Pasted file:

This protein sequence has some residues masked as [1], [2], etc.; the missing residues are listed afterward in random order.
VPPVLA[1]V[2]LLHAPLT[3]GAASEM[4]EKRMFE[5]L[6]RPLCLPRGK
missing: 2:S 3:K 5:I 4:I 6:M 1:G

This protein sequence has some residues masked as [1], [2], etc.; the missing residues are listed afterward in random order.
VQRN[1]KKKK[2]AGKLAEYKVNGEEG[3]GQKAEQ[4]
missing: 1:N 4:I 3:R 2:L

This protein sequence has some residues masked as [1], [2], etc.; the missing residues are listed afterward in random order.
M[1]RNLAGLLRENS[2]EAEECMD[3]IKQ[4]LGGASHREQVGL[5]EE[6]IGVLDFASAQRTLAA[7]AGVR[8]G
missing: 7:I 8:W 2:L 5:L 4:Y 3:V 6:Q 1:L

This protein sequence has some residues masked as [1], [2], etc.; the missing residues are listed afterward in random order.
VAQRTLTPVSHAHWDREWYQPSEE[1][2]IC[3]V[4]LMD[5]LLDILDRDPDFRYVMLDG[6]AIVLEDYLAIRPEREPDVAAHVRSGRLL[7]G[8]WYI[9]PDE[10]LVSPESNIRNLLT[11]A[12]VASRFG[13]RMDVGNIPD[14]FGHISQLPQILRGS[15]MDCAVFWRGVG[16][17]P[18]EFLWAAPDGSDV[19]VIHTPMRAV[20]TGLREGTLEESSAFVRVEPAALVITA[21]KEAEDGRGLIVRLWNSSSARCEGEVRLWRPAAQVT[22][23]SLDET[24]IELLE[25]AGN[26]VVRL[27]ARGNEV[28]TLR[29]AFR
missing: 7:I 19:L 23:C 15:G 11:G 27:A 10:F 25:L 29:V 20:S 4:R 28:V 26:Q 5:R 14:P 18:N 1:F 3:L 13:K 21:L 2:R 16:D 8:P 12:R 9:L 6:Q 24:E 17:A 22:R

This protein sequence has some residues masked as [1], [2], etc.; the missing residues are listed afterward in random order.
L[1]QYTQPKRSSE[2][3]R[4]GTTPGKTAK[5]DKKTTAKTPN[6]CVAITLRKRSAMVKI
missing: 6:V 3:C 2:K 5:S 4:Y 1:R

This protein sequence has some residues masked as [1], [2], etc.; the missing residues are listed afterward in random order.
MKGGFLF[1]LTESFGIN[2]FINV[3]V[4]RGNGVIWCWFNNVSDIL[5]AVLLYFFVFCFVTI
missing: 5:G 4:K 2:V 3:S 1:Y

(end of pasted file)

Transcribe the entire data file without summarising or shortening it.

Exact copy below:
This protein sequence has some residues masked as [1], [2], etc.; the missing residues are listed afterward in random order.
VPPVLA[1]V[2]LLHAPLT[3]GAASEM[4]EKRMFE[5]L[6]RPLCLPRGK
missing: 2:S 3:K 5:I 4:I 6:M 1:G

This protein sequence has some residues masked as [1], [2], etc.; the missing residues are listed afterward in random order.
VQRN[1]KKKK[2]AGKLAEYKVNGEEG[3]GQKAEQ[4]
missing: 1:N 4:I 3:R 2:L

This protein sequence has some residues masked as [1], [2], etc.; the missing residues are listed afterward in random order.
M[1]RNLAGLLRENS[2]EAEECMD[3]IKQ[4]LGGASHREQVGL[5]EE[6]IGVLDFASAQRTLAA[7]AGVR[8]G
missing: 7:I 8:W 2:L 5:L 4:Y 3:V 6:Q 1:L

This protein sequence has some residues masked as [1], [2], etc.; the missing residues are listed afterward in random order.
VAQRTLTPVSHAHWDREWYQPSEE[1][2]IC[3]V[4]LMD[5]LLDILDRDPDFRYVMLDG[6]AIVLEDYLAIRPEREPDVAAHVRSGRLL[7]G[8]WYI[9]PDE[10]LVSPESNIRNLLT[11]A[12]VASRFG[13]RMDVGNIPD[14]FGHISQLPQILRGS[15]MDCAVFWRGVG[16][17]P[18]EFLWAAPDGSDV[19]VIHTPMRAV[20]TGLREGTLEESSAFVRVEPAALVITA[21]KEAEDGRGLIVRLWNSSSARCEGEVRLWRPAAQVT[22][23]SLDET[24]IELLE[25]AGN[26]VVRL[27]ARGNEV[28]TLR[29]AFR
missing: 7:I 19:L 23:C 15:G 11:G 27:A 10:F 25:L 29:V 20:S 4:R 28:V 26:Q 5:R 14:P 18:N 1:F 3:L 13:K 21:L 2:R 16:D 8:P 12:R 9:L 6:Q 24:E 17:A 22:R

This protein sequence has some residues masked as [1], [2], etc.; the missing residues are listed afterward in random order.
L[1]QYTQPKRSSE[2][3]R[4]GTTPGKTAK[5]DKKTTAKTPN[6]CVAITLRKRSAMVKI
missing: 6:V 3:C 2:K 5:S 4:Y 1:R

This protein sequence has some residues masked as [1], [2], etc.; the missing residues are listed afterward in random order.
MKGGFLF[1]LTESFGIN[2]FINV[3]V[4]RGNGVIWCWFNNVSDIL[5]AVLLYFFVFCFVTI
missing: 5:G 4:K 2:V 3:S 1:Y